• A stronger bundling of products in a cloud provider’s stack increases the lock-in effect and makes customers more susceptible to subsequent price increases.
  • Although MS Fabric follows a multi-cloud approach and includes functionalities to integrate data from AWS and Google Cloud, the level of integration is rather basic. Customers with multi-cloud strategies could be pushed to standardize their data in Azure.
  • For existing Synapse users, MS Fabric is a logical upgrade path, but the migration seems to require a lot of manual effort. It remains to be seen whether Microsoft will offer migration tools in the near future.

Potential positive effects for customers

  • Existing users of individual components like Power BI will have an easier path to evaluate and try out additional components and benefit from better integration of components and a user interface that feels familiar.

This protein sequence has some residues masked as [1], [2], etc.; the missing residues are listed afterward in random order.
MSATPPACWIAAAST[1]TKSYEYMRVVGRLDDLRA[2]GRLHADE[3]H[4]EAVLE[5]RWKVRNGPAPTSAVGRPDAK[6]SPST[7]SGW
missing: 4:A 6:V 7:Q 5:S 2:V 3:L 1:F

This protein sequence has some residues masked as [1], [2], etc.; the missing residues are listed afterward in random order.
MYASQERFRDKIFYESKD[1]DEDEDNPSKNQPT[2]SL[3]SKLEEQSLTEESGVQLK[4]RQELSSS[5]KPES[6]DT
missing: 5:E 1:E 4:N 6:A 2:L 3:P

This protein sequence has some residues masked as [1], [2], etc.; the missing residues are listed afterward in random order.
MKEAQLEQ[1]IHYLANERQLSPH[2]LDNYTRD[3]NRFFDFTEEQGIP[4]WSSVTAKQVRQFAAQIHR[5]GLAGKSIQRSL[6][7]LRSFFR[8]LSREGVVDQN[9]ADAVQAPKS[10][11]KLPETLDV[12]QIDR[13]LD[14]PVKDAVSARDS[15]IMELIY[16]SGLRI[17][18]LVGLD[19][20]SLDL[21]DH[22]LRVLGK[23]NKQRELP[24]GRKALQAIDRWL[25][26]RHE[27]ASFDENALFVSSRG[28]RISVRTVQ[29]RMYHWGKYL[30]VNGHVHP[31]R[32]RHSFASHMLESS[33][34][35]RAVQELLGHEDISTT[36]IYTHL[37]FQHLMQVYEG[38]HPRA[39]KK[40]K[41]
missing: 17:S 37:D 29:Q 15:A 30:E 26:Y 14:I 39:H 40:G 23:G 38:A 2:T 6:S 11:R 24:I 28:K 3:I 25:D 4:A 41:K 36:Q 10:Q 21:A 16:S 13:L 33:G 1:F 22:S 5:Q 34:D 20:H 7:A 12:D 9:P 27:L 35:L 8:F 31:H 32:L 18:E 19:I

• MS Fabric tries to simplify and push implementation tasks that used to be pure ‘data engineering’ tasks closer to the business user by integrating them into the Power BI workspace. This could help scale the data engineering process in companies.
  • The integrated approach of MS Fabric will help users move from simple data management applications to more complex data science scenarios from a technical point of view.
  • It appears that the new licensing model will be more affordable, especially for mid-size companies, although detailed pricing is yet to be announced.
  • Companies gain flexibility in using their existing Azure licenses for different MS Fabric components.